Skunk and Badger by Amy Timberlake, with pictures by Jon Klassen, 136 pp, RL 3


"tip-claw" and "hot paw-pie" 
"rocket potato" 
a "muffin tin barnacled with batter" 
"pickaxe-and-dynamite" pajamas that are "nonrestrictive - sweat-wicking, too"
 "a hedgehog wearing a tam o'shanter peeking out from behind the New York Times Book Review"

These are but a few examples of the absolutely unforgettable, image rich, laugh-out-loud gift Timberlake has delivered with her story of Badger, who resides in Aunt Lula's brownstone in North Twist, and Skunk, who has been invited by Aunt Lula to take up residence there as well. Klassen's illustrations bring this already vivid story to life with a palette that roots it in the natural world. I have a deep love for what I'll call the "opposites attract-animal buddy" story, and while comparisons to Arnold Lobel's inimitable Frog and Toad are inevitable here, Skunk and Badger, for me, evokes my all-time favorite opposites attract-animal buddies, Mole and Rat from The Wind in the Willows (you can read my reviews of recent adaptations of this classic here and here). With Frog and Toad and Mole and Rat, the friendships of these creatures and how they learn from each other and overcome their differences is almost as enchanting to me as the domestic lives they enjoy, together and apart. This is something that Timberlake brings to the page in a palpably cozy way. Although the main characters are animals (something Timberlake never strays too far from in her anthropomorphization) the comfort and joy they experience in their home, wether it is the solace Badger finds as he sinks into deep examination and contemplation during his "important rock work" in his carefully arranged rock room or the enthusiasm and artistry of Skunk as he cooks. The camaraderie of Skunk and Badger sharing a delicious meal (not to mention this important Law of Nature, one that has been followed in my home for decades - I cook, you clean) is the sunshiny calm before the inevitable storm.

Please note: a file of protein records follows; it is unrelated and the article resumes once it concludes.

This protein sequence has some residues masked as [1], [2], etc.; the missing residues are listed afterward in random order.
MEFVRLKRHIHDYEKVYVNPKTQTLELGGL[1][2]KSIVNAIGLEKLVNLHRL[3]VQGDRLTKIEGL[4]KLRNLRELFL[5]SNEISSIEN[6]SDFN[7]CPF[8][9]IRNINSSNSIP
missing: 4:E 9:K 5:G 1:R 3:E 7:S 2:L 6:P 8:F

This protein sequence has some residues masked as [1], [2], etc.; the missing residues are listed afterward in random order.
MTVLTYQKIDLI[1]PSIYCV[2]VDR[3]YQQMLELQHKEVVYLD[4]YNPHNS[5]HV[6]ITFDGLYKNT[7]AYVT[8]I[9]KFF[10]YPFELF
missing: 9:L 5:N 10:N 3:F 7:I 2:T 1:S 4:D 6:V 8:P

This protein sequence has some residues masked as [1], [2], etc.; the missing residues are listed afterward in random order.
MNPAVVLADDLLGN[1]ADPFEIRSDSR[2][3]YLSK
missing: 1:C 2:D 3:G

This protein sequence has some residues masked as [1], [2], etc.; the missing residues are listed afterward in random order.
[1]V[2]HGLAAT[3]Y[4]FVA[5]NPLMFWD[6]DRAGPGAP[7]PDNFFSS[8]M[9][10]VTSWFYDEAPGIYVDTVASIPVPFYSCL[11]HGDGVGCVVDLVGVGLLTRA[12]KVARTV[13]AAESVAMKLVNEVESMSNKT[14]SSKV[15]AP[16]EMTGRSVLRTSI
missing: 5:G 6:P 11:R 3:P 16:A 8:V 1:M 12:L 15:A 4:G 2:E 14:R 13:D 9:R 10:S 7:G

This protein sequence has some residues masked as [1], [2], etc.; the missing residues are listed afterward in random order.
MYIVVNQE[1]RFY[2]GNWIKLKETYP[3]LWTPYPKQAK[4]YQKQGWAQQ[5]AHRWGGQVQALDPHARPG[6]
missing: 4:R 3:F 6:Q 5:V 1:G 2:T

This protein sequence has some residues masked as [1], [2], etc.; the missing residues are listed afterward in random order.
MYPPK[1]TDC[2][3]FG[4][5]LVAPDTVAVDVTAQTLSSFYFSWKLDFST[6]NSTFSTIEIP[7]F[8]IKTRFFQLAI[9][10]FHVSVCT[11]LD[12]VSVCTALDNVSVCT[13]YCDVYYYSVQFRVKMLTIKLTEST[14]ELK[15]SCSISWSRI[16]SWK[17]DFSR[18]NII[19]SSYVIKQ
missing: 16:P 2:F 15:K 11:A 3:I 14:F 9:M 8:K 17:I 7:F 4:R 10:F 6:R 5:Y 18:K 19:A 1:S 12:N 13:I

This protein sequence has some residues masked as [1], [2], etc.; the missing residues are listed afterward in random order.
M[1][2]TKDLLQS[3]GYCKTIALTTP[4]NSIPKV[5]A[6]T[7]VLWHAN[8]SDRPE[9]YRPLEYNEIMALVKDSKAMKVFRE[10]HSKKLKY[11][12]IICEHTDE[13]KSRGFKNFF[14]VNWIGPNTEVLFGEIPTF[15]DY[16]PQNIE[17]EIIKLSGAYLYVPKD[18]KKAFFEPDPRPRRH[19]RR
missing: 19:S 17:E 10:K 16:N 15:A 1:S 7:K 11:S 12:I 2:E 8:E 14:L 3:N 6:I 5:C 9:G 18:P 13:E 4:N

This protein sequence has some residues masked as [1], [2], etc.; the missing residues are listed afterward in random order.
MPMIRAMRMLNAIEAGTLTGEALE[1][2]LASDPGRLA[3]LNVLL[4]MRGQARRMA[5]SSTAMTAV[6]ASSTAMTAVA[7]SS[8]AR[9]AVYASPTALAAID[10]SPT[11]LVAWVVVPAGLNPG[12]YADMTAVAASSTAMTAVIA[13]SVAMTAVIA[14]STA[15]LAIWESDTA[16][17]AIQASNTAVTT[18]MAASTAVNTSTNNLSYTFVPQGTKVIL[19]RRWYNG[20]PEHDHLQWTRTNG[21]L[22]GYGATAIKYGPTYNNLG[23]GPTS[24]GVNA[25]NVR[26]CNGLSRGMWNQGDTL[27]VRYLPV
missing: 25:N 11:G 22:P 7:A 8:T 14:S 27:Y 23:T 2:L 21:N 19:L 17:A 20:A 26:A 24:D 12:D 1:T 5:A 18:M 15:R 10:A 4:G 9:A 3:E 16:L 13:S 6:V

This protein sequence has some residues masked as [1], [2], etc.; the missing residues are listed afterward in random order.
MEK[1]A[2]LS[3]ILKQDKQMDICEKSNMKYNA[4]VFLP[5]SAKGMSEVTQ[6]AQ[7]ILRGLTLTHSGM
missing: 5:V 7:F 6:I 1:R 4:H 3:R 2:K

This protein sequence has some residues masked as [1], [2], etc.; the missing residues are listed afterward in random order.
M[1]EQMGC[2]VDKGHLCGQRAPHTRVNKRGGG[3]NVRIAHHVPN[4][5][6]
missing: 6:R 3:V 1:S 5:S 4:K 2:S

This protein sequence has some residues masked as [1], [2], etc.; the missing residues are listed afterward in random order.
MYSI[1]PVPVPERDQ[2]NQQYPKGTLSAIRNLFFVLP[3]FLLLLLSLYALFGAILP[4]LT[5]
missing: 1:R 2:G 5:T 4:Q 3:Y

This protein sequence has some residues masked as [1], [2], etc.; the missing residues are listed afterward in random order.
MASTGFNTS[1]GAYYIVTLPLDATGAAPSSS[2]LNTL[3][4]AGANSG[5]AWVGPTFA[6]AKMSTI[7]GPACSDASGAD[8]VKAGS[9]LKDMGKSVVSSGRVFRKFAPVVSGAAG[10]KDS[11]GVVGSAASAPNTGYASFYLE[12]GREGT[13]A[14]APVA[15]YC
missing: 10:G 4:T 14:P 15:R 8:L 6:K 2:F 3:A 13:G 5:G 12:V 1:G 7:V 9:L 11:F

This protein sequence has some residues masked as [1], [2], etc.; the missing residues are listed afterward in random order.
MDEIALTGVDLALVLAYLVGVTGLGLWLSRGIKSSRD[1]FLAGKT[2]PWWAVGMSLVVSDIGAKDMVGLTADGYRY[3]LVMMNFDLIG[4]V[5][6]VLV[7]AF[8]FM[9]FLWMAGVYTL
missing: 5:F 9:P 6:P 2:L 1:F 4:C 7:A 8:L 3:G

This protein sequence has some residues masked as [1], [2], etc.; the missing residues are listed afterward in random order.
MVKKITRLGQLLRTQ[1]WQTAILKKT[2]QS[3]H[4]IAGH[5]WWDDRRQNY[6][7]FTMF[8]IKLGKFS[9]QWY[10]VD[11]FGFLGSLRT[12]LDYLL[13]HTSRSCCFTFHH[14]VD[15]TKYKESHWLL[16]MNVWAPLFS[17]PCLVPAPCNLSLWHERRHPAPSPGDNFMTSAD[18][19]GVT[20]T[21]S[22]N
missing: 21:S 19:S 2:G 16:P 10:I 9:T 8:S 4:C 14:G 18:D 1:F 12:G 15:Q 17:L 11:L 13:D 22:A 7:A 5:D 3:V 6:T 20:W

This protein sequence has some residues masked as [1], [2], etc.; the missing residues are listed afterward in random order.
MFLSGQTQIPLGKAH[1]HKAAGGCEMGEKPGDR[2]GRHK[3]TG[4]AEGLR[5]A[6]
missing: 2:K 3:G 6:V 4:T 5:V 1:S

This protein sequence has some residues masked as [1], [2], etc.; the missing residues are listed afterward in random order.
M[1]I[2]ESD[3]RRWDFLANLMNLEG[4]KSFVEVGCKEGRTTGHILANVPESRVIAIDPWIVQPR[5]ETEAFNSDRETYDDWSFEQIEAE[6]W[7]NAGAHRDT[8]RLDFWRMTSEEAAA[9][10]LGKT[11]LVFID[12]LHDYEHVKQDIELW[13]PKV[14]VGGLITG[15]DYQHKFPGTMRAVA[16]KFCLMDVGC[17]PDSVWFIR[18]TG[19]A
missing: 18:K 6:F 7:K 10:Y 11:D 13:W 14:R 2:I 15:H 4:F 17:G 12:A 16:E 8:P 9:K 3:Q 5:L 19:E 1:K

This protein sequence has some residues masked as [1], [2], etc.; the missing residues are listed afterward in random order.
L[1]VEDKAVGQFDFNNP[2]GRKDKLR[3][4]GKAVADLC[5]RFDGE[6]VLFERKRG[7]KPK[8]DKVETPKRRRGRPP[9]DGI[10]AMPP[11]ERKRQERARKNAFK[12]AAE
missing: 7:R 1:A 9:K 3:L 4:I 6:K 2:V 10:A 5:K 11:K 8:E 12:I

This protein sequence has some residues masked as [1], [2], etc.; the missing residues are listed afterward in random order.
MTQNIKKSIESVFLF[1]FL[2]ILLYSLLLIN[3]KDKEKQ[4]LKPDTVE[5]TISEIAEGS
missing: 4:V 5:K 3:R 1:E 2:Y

Despite Skunk's best efforts - and the fact that Aunt Lula has written to assure Badger that sharing her home with the homeless Skunk (who reads Henry V on "Long Story Night" and wonders why, "if it were true that kindness and gentleness were the best way to win a kingdom - or win anything at all - wouldn't everyone do it?") is a kindness that will benefit them both - ultimately, Badger finds he cannot tolerate his new housemate, saying, "You're a skunk. I am a badger. We are not family. That's scientifically proven!"(be sure to read Timberlake's acknowledgements, which have sent me down a rabbit hole). Unkind words are spoken and suitcases are packed. And I haven't even mentioned Speedy Stoat Delivery, Quantum Leaping Chickens and "E Huli Māko"and the ukulele.

In a time when there is so much uncertainty, so much division among us, Skunk and Badger brings comfort, insight and the opportunity to empathize and learn. Skunk and Badger is an instant classic (the book design, from the matte texture of the dust jacket to the trim size and mix of black and white and color illustrations, is a delight) that is perfect for your own Long Story Night because you will want to read it cover-to-cover!

Popular posts from this blog

Fox + Chick: The Sleepover and Other Stories by Sergio Ruzzier

Be a Tree! by Maria Gianferrari illustrated by Felicita Sala

Reading Levels: A Quick Guide to Determining if a Book Is Right for Your Reader